Walking could be a useful tool in treating depression

Something as simple as going for a brisk stroll could play an important role in fighting depression, according to researchers in Scotland.
Vigorous exercise has already been shown to alleviate symptoms of depression, but the effect of less strenuous activities was unclear.
A study in the journal Mental Health and Physical Activity showed walking had a “large effect” on depression.
One in 10 people may have depression at some point in their lives.
The condition can be treated with drugs, but exercise is commonly prescribed by doctors for mild symptoms.
Researchers at the University of Stirling scoured academic studies to find data on one of the mildest forms of exercise – walking.
They found eight studies, on a total of 341 patients, which fitted the bill.

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Fast Food Linked to Depression

There is a direct relationship between eating fast food or commercial baked goods (doughnuts, cakes, croissants) and the risk of developing depression, according to a recent study by scientists from the University of Las Palmas de Gran Canaria and the University of Granada.
The findings reveal that consumers of fast food are 51 percent more likely to develop depression than minimal or non-consumers.
Furthermore, the connection between the two is so strong that “the more fast food you consume, the greater the risk of depression,” said Almudena Sánchez-Villegas, Ph.D., lead author of the study.
The results also showed that those participants who ate the most fast food and commercial baked goods were more likely to be single, less active and have poor dietary habits (eating less fruit, nuts, fish, vegetables and olive oil). It was also common for individuals in this group to smoke and work over 45 hours per week.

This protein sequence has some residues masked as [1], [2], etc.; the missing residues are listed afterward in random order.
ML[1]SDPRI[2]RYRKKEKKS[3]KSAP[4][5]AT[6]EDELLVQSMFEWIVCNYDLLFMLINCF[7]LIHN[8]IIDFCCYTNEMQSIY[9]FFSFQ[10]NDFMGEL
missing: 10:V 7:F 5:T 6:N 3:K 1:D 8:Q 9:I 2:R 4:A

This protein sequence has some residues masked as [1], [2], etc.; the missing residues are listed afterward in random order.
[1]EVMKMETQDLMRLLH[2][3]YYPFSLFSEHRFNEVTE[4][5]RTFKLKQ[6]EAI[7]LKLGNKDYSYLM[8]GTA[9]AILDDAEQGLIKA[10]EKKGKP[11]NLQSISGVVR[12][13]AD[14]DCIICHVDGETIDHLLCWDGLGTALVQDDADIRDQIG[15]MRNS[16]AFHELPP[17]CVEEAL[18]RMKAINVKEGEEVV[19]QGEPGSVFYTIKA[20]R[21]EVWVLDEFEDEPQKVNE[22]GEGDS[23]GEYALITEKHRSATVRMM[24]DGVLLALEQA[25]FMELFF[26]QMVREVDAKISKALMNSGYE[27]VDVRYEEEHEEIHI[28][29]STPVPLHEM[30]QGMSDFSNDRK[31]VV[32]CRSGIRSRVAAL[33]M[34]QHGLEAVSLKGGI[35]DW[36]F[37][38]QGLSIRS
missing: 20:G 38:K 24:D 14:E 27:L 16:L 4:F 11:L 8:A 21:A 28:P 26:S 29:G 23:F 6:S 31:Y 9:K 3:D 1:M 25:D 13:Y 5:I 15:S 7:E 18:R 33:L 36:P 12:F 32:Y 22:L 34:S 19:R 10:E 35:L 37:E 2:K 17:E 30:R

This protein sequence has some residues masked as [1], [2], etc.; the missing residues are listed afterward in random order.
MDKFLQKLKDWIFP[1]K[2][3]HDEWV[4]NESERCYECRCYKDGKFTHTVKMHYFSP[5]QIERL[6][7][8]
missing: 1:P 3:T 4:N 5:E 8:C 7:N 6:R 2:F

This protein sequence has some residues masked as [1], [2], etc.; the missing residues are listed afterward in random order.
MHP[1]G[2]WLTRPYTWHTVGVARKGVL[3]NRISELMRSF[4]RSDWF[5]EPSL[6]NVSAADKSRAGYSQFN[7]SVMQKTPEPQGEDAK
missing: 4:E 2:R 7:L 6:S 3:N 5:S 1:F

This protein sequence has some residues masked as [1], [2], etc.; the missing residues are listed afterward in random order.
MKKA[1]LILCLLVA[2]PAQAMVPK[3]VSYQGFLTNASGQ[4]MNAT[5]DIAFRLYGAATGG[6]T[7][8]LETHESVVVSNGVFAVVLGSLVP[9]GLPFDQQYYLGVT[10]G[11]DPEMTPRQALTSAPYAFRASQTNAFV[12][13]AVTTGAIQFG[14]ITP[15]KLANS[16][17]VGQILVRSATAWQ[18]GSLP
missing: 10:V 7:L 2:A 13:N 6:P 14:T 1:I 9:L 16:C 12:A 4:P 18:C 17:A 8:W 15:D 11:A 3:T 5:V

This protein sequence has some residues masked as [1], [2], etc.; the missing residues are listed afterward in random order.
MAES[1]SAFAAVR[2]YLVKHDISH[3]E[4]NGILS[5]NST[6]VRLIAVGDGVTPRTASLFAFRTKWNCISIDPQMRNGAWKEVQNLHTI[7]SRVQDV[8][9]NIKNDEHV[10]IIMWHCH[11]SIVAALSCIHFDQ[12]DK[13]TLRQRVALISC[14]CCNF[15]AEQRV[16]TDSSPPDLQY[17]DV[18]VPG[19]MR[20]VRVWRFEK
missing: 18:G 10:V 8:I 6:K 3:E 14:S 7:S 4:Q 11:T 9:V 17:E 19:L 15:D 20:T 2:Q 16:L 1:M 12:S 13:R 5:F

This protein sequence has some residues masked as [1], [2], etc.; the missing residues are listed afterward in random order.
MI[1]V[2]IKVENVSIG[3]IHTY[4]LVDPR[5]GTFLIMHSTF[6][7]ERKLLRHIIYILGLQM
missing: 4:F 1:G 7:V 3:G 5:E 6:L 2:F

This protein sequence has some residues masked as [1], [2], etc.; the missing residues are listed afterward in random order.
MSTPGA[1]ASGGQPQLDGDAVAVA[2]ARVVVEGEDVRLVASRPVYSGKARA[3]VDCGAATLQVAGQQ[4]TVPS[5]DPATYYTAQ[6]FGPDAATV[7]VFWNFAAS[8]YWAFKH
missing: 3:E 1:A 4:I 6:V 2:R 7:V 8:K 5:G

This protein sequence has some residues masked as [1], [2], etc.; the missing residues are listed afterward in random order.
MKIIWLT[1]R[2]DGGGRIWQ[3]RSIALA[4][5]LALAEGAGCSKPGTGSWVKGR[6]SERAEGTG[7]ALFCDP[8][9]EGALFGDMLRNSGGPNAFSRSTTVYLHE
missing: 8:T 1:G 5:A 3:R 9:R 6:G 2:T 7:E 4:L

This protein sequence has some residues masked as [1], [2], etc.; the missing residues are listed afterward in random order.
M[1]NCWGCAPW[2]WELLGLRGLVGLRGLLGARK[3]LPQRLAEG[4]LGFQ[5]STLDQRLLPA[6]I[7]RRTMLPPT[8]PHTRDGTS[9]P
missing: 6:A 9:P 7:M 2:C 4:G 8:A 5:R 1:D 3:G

The results were equally consistent in regard to the consumption of commercial baked goods. “Even eating small quantities is linked to a significantly higher chance of developing depression,” said Sánchez-Villegas.
The study sample consisted of 8,964 participants who were part of the SUN Project (University of Navarra Diet and Lifestyle Tracking Program). The subjects had never been diagnosed with depression or taken antidepressants. They were assessed for an average of six months, and during this time, 493 were diagnosed with depression or had started to take antidepressants.

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The Labeling Paradox -Stigma, the Sick Role, and Social Networks in Mental Illness

Brea L. Perry1

1University of Kentucky, Lexington, KY, USA
Brea L. Perry, University of Kentucky, 1515 Patterson Office Tower, Lexington, KY 40506, USA E-mail: breaperry@uky.edu
Abstract
Although research supports the stigma and labeling perspective, empirical evidence also indicates that a social safety net remains intact for those with mental illness, recalling the classic “sick role” concept. Here, insights from social networks theory are offered as explanation for these discrepant findings. Using data from individuals experiencing their first contact with the mental health treatment system, the effects of diagnosis and symptoms on social networks and stigma experiences are examined. The findings suggest that relative to those with less severe affective disorders, individuals with severe diagnoses and more visible symptoms of mental illness have larger, more broadly functional networks, as well as more supporters who are aware of and sympathetic toward the illness situation. However, those with more severe diagnoses are also vulnerable to rejection and discrimination by acquaintances and strangers. These findings suggest that being formally labeled with a mental illness may present a paradox, simultaneously initiating beneficial social processes within core networks and detrimental ones among peripheral ties.
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Overcoming obsessive-compulsive disorder

Did I remember to lock the back door? Did I turn off the stove? Were the lights still on when I left the house this morning?